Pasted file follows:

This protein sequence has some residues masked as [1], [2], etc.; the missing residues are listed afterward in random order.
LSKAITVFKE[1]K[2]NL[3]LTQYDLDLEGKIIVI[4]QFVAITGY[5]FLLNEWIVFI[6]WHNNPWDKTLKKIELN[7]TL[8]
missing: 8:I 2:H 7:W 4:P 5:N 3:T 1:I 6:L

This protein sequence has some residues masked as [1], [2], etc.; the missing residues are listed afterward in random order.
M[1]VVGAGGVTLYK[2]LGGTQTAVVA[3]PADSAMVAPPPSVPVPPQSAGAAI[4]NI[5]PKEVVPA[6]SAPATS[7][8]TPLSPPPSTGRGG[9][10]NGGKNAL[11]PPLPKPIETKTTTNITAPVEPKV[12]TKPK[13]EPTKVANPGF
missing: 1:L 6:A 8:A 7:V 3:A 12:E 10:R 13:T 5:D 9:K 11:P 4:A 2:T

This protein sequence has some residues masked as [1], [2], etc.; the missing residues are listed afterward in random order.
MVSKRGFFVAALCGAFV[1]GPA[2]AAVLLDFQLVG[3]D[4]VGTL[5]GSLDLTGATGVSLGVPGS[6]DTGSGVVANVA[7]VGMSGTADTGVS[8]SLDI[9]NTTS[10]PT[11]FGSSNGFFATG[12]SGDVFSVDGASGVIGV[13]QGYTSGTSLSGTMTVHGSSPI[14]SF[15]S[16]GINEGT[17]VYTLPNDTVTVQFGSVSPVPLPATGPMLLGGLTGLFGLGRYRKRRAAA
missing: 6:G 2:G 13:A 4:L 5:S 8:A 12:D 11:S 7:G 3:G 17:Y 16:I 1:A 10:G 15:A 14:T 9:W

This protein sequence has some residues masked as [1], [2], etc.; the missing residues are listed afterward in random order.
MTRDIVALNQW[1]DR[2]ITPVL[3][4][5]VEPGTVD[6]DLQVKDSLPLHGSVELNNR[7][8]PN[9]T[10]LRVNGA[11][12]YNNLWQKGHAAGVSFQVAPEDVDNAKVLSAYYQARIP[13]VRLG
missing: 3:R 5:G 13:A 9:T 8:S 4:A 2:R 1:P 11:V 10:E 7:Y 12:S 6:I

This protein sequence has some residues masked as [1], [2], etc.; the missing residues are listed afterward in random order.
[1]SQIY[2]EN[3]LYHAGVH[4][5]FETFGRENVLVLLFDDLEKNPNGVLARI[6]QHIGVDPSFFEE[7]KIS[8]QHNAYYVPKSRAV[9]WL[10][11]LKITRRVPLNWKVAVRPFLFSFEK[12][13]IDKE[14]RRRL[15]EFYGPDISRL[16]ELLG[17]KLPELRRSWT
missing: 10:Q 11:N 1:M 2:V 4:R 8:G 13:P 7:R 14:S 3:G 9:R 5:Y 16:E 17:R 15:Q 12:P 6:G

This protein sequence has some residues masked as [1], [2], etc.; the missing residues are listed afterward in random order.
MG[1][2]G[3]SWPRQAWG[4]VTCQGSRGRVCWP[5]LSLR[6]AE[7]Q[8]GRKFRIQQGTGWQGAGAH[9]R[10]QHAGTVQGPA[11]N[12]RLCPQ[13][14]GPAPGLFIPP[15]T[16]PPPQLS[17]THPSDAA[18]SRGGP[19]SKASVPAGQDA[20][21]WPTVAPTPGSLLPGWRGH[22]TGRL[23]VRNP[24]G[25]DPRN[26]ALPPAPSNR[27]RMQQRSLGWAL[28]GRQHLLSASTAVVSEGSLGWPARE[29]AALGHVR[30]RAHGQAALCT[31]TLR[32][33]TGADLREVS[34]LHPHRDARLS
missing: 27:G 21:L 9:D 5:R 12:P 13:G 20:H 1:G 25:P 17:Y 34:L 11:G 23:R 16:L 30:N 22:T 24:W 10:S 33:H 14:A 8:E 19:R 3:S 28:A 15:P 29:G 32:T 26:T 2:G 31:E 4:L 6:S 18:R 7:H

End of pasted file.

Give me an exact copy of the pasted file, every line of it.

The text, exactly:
This protein sequence has some residues masked as [1], [2], etc.; the missing residues are listed afterward in random order.
LSKAITVFKE[1]K[2]NL[3]LTQYDLDLEGKIIVI[4]QFVAITGY[5]FLLNEWIVFI[6]WHNNPWDKTLKKIELN[7]TL[8]
missing: 8:I 2:H 7:W 4:P 5:N 3:T 1:I 6:L

This protein sequence has some residues masked as [1], [2], etc.; the missing residues are listed afterward in random order.
M[1]VVGAGGVTLYK[2]LGGTQTAVVA[3]PADSAMVAPPPSVPVPPQSAGAAI[4]NI[5]PKEVVPA[6]SAPATS[7][8]TPLSPPPSTGRGG[9][10]NGGKNAL[11]PPLPKPIETKTTTNITAPVEPKV[12]TKPK[13]EPTKVANPGF
missing: 1:L 6:A 8:A 7:V 3:A 12:E 10:R 13:T 5:D 9:K 11:P 4:A 2:T

This protein sequence has some residues masked as [1], [2], etc.; the missing residues are listed afterward in random order.
MVSKRGFFVAALCGAFV[1]GPA[2]AAVLLDFQLVG[3]D[4]VGTL[5]GSLDLTGATGVSLGVPGS[6]DTGSGVVANVA[7]VGMSGTADTGVS[8]SLDI[9]NTTS[10]PT[11]FGSSNGFFATG[12]SGDVFSVDGASGVIGV[13]QGYTSGTSLSGTMTVHGSSPI[14]SF[15]S[16]GINEGT[17]VYTLPNDTVTVQFGSVSPVPLPATGPMLLGGLTGLFGLGRYRKRRAAA
missing: 6:G 2:G 13:A 4:L 5:S 8:A 12:D 11:S 7:G 3:G 17:Y 16:I 1:A 10:G 15:A 14:T 9:W

This protein sequence has some residues masked as [1], [2], etc.; the missing residues are listed afterward in random order.
MTRDIVALNQW[1]DR[2]ITPVL[3][4][5]VEPGTVD[6]DLQVKDSLPLHGSVELNNR[7][8]PN[9]T[10]LRVNGA[11][12]YNNLWQKGHAAGVSFQVAPEDVDNAKVLSAYYQARIP[13]VRLG
missing: 3:R 5:G 13:A 9:T 8:S 4:A 2:R 1:P 11:V 10:E 7:Y 12:S 6:I

This protein sequence has some residues masked as [1], [2], etc.; the missing residues are listed afterward in random order.
[1]SQIY[2]EN[3]LYHAGVH[4][5]FETFGRENVLVLLFDDLEKNPNGVLARI[6]QHIGVDPSFFEE[7]KIS[8]QHNAYYVPKSRAV[9]WL[10][11]LKITRRVPLNWKVAVRPFLFSFEK[12][13]IDKE[14]RRRL[15]EFYGPDISRL[16]ELLG[17]KLPELRRSWT
missing: 10:Q 11:N 1:M 2:V 4:R 8:G 13:P 7:R 14:S 3:G 9:R 5:Y 16:E 17:R 15:Q 12:P 6:G

This protein sequence has some residues masked as [1], [2], etc.; the missing residues are listed afterward in random order.
MG[1][2]G[3]SWPRQAWG[4]VTCQGSRGRVCWP[5]LSLR[6]AE[7]Q[8]GRKFRIQQGTGWQGAGAH[9]R[10]QHAGTVQGPA[11]N[12]RLCPQ[13][14]GPAPGLFIPP[15]T[16]PPPQLS[17]THPSDAA[18]SRGGP[19]SKASVPAGQDA[20][21]WPTVAPTPGSLLPGWRGH[22]TGRL[23]VRNP[24]G[25]DPRN[26]ALPPAPSNR[27]RMQQRSLGWAL[28]GRQHLLSASTAVVSEGSLGWPARE[29]AALGHVR[30]RAHGQAALCT[31]TLR[32][33]TGADLREVS[34]LHPHRDARLS
missing: 27:G 21:L 9:D 5:R 12:P 13:G 20:H 1:G 25:P 17:Y 34:L 11:G 23:R 16:L 30:N 22:T 24:W 10:S 33:H 14:A 8:E 19:R 3:S 28:A 15:P 29:G 32:T 26:T 2:G 31:E 4:L 6:S 18:R 7:H